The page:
As mentioned earlier, first-time pilots should always seek the help of an instructor. And an important part of working with an instructor is making sure that both of you use radios with "trainer box" or "buddy box" capability. The trainer system allows you to connect your radio to your instructor's, using a cable. You'll still be the one controlling your model, so long as your instructor holds down the trainer switch on his transmitter. But if you start having trouble, all the instructor has to do is release the switch to take over full control.
Most trainer planes require a radio with at least four channels of control, to operate the throttle, elevator, rudder and ailerons. But not all 4-channel radio systems come equipped with the necessary four servos. Make sure your system has as many as your plane requires.
One "ideal" first 4-channel radio is the Futaba 4YF 4-Channel 2.4GHz Sport FHSS . Futaba quality, FHSS technology and an economical price make the 4YF 2.4GHz Radio an excellent choice for cost-conscious modelers wanting an interference-free spread spectrum system for sport flying. The 4YF has always been a great value – and now it's enhanced with cutting-edge 2.4GHz performance and security!
When you buy a model airplane, you'll probably also need to buy a number of additional, inexpensive accessory items to make it flight-ready (those items are listed under the Accessories Required links for the plane you choose). These parts are traditionally left out of kits because the appropriate sizes depend on your choice of engine; also, experienced hobbyists may have a brand preference or already keep those parts in their workshop. Required accessories often include the following:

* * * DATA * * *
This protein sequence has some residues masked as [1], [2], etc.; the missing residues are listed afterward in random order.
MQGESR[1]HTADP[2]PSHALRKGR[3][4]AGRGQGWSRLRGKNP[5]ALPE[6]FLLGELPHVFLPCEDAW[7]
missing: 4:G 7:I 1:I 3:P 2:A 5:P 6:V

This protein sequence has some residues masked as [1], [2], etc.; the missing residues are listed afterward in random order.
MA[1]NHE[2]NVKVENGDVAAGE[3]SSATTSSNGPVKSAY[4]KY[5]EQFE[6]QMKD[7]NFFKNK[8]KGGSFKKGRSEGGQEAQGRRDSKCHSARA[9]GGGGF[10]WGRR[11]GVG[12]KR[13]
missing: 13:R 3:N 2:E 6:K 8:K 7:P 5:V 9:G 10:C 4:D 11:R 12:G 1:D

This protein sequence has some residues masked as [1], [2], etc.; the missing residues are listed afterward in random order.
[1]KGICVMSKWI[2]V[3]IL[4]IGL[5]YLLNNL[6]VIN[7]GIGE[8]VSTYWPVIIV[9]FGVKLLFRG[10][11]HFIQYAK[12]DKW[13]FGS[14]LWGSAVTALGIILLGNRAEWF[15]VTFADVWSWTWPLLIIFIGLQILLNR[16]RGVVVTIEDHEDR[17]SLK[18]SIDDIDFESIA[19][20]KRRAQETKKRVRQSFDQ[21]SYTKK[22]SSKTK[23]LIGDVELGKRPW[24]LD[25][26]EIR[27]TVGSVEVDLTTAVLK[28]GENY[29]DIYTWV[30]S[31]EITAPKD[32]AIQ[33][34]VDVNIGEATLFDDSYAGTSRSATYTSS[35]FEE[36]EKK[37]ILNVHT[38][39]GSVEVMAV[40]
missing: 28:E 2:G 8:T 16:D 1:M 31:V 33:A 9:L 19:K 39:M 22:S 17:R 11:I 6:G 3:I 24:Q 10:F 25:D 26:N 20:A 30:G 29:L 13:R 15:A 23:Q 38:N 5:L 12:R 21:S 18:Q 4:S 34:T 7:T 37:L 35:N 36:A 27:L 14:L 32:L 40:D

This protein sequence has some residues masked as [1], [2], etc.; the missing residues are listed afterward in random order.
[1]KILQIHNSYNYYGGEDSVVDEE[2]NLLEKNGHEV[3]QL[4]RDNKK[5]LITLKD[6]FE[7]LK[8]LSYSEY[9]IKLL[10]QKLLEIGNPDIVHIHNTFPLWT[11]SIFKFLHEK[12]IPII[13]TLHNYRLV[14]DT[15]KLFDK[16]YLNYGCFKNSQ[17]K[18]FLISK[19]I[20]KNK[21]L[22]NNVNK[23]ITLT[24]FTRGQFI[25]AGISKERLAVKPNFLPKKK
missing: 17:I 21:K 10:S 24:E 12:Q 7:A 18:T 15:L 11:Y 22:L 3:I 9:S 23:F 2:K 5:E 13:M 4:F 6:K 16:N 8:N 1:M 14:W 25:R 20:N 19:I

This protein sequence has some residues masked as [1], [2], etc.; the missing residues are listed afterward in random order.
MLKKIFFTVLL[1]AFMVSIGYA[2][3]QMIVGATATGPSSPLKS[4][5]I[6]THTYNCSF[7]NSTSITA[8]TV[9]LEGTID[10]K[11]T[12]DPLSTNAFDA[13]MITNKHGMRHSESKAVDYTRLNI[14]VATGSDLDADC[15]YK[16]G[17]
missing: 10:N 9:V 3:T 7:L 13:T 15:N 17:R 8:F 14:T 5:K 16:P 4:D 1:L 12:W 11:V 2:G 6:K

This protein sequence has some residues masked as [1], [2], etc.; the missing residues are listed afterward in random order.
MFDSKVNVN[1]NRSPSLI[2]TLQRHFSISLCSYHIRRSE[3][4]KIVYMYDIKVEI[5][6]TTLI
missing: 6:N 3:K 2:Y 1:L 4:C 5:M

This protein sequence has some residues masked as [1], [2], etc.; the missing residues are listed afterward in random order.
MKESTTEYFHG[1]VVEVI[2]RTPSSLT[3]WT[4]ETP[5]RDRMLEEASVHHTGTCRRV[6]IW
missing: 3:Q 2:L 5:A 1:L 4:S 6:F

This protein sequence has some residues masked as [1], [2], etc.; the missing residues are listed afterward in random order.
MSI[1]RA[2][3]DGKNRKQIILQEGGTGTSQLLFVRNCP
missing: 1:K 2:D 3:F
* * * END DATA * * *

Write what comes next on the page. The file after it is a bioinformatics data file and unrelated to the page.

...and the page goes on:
Covering — The adhesive-backed, plastic or fabric "skin" that surrounds a model airplane's structure, applied by a process of heating and stretching.
Pushrods — Rods that link your radio system's servos to the parts of the model that those servos move. They're often made of wire or a firm piece of balsa, fiberglass, or plastic, with a clevis fastener at the end.
Control Horns — A bracket, mounted on a part of the model, where the pushrods are attached.
Hinges — Connect the moveable surfaces of a model to the main, static structure.
Foam Rubber — Used to cushion the on-board radio equipment to protect it from engine vibration.
Wing Seating Tape —Applied where the wing fits onto the fuselage, to cushion the wing and prevent exhaust oils from entering the fuselage.
Wheel Collars — Small metal collars which keep the plane's wheels positioned correctly on the axle.
Wheels — Available in several styles, such as treaded, non-treaded, scale, and air-filled.
Spinner — Plastic or aluminum cone mounted at the "nose" of the plane to improve looks and aerodynamics.
Engine Mounts — Reinforced structure, often made of nylon or aluminum, that allows your engine to be attached securely to the plane.
Fuel Tank, Tubing & Filters — The size used depends on the engine you select; therefore, these often are not included with the model.
Engine Accessories — Propellers are usually not included with the engine or the plane; also, your engine may or may not come with a muffler and glow plug.
Tools & Building Equipment
Regardless of whether a model comes in kit form or prebuilt, some Building Tools and Workshop Accessories will be needed to make it flight-ready. These include such common items as a hobby knife, T-pins, screwdrivers, pliers, sandpaper, masking tape, and perhaps a drill. Building a kit also takes some specialized equipment like covering tools. Follow the Accessories Required links for the plane you choose to see a list of the tools needed.
R/C model building adhesives are also required, and differ from the white glue and model airplane cement you may have worked with in the past. Cyanoacrylates are commonly used. These are glues specially formulated for working with wood, which provide a range of curing speeds—giving you as little or as much time as each assembly step requires. "Thick" cyanoacrylates also help to fill slight gaps between parts.